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President Obama will today address the nation from Afghanistan - where he has taken a secret trip to meet with Afghan President Hamid Karzai exactly one year after the death of Osama bin Laden.
The president arrived in Kabul shortly after 2.30 p.m. to sign an agreement with Karzai cementing the U.S. role in the country after the war ends in 2014.
He will give a speech on the war effort that will be broadcast in the U.S. at 7.30 p.m.
It will essentially give both sides political cover: Afghanistan gets its sovereignty but knowledge it won't be abandoned, while the U.S. ends its combat mission but keeps a foothold in the country.
While the deal does not force the U.S. to maintain an troop presence, it does allow the nation to keep forces in the country after the war ends for training and targeted operations against al Qaeda.
Obama arrived at Bagram Airfield - the main U.S. airbase in the nation - and was greeted by Ryan Crocker, the U.S. ambassador to Afghanistan.
He then flew by helicopter to the presidential palace in Kabul to sign the agreement with Karzai.
Obama will be in Afghanistan, where the U.S. has been engaged in war for more than a decade following 9/11, for about seven hours.
His speech is scheduled for 7.30 p.m., which is 4 a.m. local time. It will come exactly a year after special forces, on his order, began the raid that led to the killing of bin Laden in Pakistan.
Its message will be that the war is ending on his watch but the U.S. commitment to its ally is not, the Associated Press reported.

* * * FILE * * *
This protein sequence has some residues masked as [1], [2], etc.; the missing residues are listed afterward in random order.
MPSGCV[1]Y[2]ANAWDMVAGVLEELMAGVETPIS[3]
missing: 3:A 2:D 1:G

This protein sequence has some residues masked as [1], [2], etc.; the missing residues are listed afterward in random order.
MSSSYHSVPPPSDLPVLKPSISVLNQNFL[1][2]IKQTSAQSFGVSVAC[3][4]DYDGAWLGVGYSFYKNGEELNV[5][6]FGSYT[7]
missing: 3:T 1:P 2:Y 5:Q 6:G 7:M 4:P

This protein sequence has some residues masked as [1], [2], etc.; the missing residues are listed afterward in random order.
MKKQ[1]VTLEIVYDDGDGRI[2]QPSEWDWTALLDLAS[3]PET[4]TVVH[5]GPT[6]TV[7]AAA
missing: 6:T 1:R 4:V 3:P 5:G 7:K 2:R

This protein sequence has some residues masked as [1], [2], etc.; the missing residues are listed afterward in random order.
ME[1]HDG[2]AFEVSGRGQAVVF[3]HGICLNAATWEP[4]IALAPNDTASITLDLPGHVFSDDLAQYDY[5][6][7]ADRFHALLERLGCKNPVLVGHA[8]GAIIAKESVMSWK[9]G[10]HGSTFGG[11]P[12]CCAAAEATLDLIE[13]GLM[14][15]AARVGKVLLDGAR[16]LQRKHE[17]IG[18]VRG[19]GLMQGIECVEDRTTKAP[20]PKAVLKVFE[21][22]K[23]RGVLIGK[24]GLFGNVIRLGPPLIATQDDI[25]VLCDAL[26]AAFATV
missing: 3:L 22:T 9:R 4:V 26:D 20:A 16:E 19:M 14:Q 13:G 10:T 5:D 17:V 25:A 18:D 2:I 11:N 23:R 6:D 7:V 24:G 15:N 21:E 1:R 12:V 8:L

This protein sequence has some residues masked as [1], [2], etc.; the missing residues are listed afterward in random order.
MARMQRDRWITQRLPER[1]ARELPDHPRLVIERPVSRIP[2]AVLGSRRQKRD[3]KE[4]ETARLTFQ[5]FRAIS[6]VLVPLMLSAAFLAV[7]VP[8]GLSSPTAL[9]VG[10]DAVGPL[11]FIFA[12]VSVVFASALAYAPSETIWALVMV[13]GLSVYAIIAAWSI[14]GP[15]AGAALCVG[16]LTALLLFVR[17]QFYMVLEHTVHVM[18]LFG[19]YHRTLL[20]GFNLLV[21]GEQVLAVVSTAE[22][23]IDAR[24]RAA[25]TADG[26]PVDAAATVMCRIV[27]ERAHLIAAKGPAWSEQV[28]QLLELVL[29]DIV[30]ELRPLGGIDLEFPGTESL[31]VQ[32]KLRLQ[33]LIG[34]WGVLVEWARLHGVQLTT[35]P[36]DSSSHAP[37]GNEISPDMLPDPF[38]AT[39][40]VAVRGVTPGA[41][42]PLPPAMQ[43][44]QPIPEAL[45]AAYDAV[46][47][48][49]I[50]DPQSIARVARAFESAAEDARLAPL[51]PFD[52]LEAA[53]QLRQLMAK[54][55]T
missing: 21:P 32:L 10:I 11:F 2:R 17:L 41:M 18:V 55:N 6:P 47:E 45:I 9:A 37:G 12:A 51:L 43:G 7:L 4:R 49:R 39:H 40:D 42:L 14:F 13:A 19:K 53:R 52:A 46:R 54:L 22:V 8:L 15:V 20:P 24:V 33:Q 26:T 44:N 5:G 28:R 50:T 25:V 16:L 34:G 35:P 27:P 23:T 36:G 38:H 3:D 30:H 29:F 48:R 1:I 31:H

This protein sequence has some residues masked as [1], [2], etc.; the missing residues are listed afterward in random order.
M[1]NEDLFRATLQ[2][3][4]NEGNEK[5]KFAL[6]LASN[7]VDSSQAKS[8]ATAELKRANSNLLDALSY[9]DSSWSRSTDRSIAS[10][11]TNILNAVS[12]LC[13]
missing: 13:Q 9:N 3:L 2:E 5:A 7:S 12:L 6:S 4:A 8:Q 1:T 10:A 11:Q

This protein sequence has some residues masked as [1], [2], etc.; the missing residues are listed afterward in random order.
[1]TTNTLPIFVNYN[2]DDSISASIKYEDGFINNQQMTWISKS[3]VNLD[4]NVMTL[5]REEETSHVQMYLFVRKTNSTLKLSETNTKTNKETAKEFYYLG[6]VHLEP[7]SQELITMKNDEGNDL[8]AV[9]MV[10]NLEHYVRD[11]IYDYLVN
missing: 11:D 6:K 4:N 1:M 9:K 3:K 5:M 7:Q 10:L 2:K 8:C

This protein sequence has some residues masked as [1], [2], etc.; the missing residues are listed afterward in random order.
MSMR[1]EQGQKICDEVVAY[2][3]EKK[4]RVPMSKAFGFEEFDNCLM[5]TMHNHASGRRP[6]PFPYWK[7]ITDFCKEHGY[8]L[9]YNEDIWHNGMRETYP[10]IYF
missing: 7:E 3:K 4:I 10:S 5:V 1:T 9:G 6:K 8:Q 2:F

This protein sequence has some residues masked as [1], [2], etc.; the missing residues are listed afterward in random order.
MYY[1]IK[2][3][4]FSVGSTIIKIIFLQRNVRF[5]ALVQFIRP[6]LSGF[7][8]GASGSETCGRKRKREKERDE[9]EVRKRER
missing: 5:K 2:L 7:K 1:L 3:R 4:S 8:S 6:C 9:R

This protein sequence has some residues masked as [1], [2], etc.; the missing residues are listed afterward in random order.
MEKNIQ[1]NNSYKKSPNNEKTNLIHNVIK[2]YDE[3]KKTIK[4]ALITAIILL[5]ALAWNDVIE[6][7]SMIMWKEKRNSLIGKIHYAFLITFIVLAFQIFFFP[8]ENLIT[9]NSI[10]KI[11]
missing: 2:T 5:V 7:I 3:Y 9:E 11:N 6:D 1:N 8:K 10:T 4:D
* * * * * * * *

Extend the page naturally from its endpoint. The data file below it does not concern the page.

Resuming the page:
Media travelling with Obama had agreed to keep it secret until Obama had flown to the nation's capital, Kabul, where Taliban insurgents launch lethal attacks.
As he battles for re-election, Obama is seeking to portray his foreign policy record, including the killing of bin Laden, as a success - yet it has also come under scrutiny today.
Serving and former US Navy SEALs slammed the president for taking the credit for killing bin Laden and accused him of using Special Forces operators as ‘ammunition’ for his re-election campaign.
The White House is also marking the first anniversary of the SEAL Team Six raid that killed bin Laden inside his compound in Abbottabad, Pakistan with a series of briefings and an NBC interview in the Situation Room designed to highlight the ‘gutsy call’ made by the president.
Mr Obama used a news conference to trumpet his personal role and imply that his Republican opponent Mr Romney, who in 2008 expressed reservations about the wisdom of sending troops into Pakistan, would have let bin Laden live.
‘I said that I'd go after bin Laden if we had a clear shot at him, and I did,’ Mr Obama said. ‘If there are others who have said one thing and now suggest they'd do something else, then I'd go ahead and let them explain it.'